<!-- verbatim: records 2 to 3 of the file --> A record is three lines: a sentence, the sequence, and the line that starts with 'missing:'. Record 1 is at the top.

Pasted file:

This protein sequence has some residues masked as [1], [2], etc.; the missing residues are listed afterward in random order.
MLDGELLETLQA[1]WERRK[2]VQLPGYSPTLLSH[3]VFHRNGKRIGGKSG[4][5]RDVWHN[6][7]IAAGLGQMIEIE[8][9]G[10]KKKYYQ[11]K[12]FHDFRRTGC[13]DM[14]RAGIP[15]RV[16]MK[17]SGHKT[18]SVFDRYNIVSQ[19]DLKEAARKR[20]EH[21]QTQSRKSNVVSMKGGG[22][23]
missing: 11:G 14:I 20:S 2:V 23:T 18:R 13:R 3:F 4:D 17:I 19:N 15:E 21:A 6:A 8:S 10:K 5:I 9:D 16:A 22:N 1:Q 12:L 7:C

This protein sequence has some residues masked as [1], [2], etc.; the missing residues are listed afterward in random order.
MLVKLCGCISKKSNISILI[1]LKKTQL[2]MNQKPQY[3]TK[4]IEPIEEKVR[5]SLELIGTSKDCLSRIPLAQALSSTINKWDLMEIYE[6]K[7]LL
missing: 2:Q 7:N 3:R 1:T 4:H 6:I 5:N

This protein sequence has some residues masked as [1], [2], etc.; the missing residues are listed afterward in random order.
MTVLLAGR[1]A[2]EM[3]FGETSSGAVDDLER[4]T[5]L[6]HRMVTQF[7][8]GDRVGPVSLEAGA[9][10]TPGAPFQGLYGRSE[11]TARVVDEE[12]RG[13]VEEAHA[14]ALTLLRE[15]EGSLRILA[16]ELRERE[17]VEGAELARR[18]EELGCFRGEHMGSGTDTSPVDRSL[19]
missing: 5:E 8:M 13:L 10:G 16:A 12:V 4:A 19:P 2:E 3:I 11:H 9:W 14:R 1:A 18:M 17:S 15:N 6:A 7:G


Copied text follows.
This protein sequence has some residues masked as [1], [2], etc.; the missing residues are listed afterward in random order.
MLVKLCGCISKKSNISILI[1]LKKTQL[2]MNQKPQY[3]TK[4]IEPIEEKVR[5]SLELIGTSKDCLSRIPLAQALSSTINKWDLMEIYE[6]K[7]LL
missing: 2:Q 7:N 3:R 1:T 4:H 6:I 5:N

This protein sequence has some residues masked as [1], [2], etc.; the missing residues are listed afterward in random order.
MTVLLAGR[1]A[2]EM[3]FGETSSGAVDDLER[4]T[5]L[6]HRMVTQF[7][8]GDRVGPVSLEAGA[9][10]TPGAPFQGLYGRSE[11]TARVVDEE[12]RG[13]VEEAHA[14]ALTLLRE[15]EGSLRILA[16]ELRERE[17]VEGAELARR[18]EELGCFRGEHMGSGTDTSPVDRSL[19]
missing: 5:E 8:M 13:L 10:G 16:A 12:V 4:A 19:P 2:E 3:I 11:H 9:W 14:R 1:A 18:M 17:S 15:N 6:A 7:G